Sunday, January 10, 2010

needleman-wunsch global sequence alignment -- updates and optimizations to nwalign

I've written previously about nwalign, a python package I wrote to do fast (thanks to cython) global sequence alignment. Over break, I spent some time fixing some bugs and improving performance.


It's actually nice to get bug reports for a relatively obscure bit of software like this as it shows it's getting used. Thanks especially to R. Christen for his patience in (repeatedly) showing me places where nwalign was not doing the right thing.


Placement of Gaps

Some of the "Bugs" were actually just "unspecified behavior". For example, given input text of "AGEBAMAM" and "AGEBAM", the alignments:
Have the same score. However, the first version is generally more, um, polite. Previously, the behavior was deterministic, but depended on the length and order of the input sequence. As of version 0.3, nwalign will always put matches together when given a choice between 2 (or more) paths through the scoring matrix.

Gap Extension

nwalign allows use of a scoring matrix to lookup the score/penalty for conversion from one letter to another or a simpler version where the user specifies gap_open, gap_extend, mismatch penalties, and match reward. For the simpler non-matrix path, earlier versions of nwalign did not heed the gap_extension--using the gap_open penalty regardless of the previous entries in the dynamic programming matrix. It's common to use only a gap penalty without a separate gap_extend penalty, nwalign no longer assumes that's what is preferred -- if it is, one can simply specify a `gap_extend` penalty that is equal to `gap_open`.


Previous versions of nwalign only returned the alignment and didn't provide access to the score of the alignment. Recent versions allow the user to get the score via:

>>> nw.score_alignment('CEELECANTH', '-PELICAN--', gap_open=-5,
... gap_extend=-2, matrix='PAM250')

where `11` is the score of the alignment given, the gap_open and extend_penalty, and subsitution scores in the file 'PAM250' (which is in the NCBI substitution matrix format).


The earliest version of nwalign was literally about 100 times faster than the perl version from the BLAST book. But, there were a few places where performance has improved even more since that. The most dramatic was in the lookups for the scoring matrix values. Given, again the 2 short strings: "AGEBAMAM" and "AGEBAM", the alignment algorithm has to do the inner loop 48 ( 6 * 8 ) times, in each of those loops, it has to look up the substitution score in the matrix. For example in the first iteration, it has to find the score for "changing" from an "A" to an "A"; in the PAM250 matrix, that score is +2. In the substitution matrix, the row and column "keys" are the amino acids and the values are the scores for changing from the row key to the column key. Previously, I stored the keys in their own array, then did a linear search to find the index. So, for both the row and column, an amino acid letter is translated to an index with a function like:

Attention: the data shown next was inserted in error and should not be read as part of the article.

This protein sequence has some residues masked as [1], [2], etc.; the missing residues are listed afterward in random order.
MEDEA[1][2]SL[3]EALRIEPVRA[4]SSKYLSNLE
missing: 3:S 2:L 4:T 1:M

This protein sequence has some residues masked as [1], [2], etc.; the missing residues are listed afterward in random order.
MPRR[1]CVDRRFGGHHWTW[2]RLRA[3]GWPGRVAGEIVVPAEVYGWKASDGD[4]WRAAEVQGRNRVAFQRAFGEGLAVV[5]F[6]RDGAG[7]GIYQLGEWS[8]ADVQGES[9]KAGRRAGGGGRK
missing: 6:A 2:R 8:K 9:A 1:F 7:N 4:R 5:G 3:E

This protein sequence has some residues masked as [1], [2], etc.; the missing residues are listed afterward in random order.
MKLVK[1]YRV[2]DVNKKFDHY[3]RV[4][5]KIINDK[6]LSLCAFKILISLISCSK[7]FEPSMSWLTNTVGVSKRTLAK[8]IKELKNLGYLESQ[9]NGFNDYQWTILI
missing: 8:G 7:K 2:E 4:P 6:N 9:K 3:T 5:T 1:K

aa_keys = ['A', 'R', 'N', 'D', ... ] # or 'ARND...'
def findpos(amino_acid, aa_keys):
i = 0
while i < len(aa_keys):
if aa_keys[i] == amino_acid:
return i
i += 1
return - 1

except in C(ython) so it was much faster, the alignment then uses the return values for row and column amino acid to look up the score from the substitution matrix. When the string are long enough-- as they will be with real proteins, this is a huge speed bottleneck. So, it trades memory for speed. Instead of using a 25 * 25 matrix to store the substitution matrix, it now uses an X * X matrix where 'X' is the ord value of the largest amino acid. Usually this will be less than 'Z', so the matrix will be 90 * 90, stored efficiently as a numpy array. From there, the lookup is directly with matrix[ord(x_amino), ord(y_amino)] which is extremely fast in C because the ord is unnecessary as a char can index an array. This gave at least a 3X speed improvement. I could reduce the memory used by the matrix by subtracting ord('A'), but that would be trading speed for memory since it would require 2 extra subtractions per inner loop.

Also, the latest version uses less memory in other areas; in order to do the dynamic programming, the algo has to save N * M arrays of direction "pointers" (in the left/right/diagonal sense (not the c sense), scores and gaps. However, the gaps are not actually needed for the entire trace-back, they are only needed 1 step back to determine if a current gap is a gap_open, or gap_extend. So, now, instead of an N*M matrix for the gap matrix, it's N*1 and M*1 arrays. For large N * M, this is enough to offset the increased memory incurred by how the substitution matrix is stored.

Running a benchmark test script with nwalign-0.1 takes 12.13 seconds and the same script on nwalign-0.3.1 takes 3.41 seconds (and actually runs in 2.99 seconds with unladen-swallow... but that's another story). The script does an alignment on 1200 * 1600 basepair sequences 100 times. As with most things, I figured most of this by banging my head against the wall long enough that the stars aligned, so to speak, anyone who cares to look at the code and offer suggestions would be much appreciated.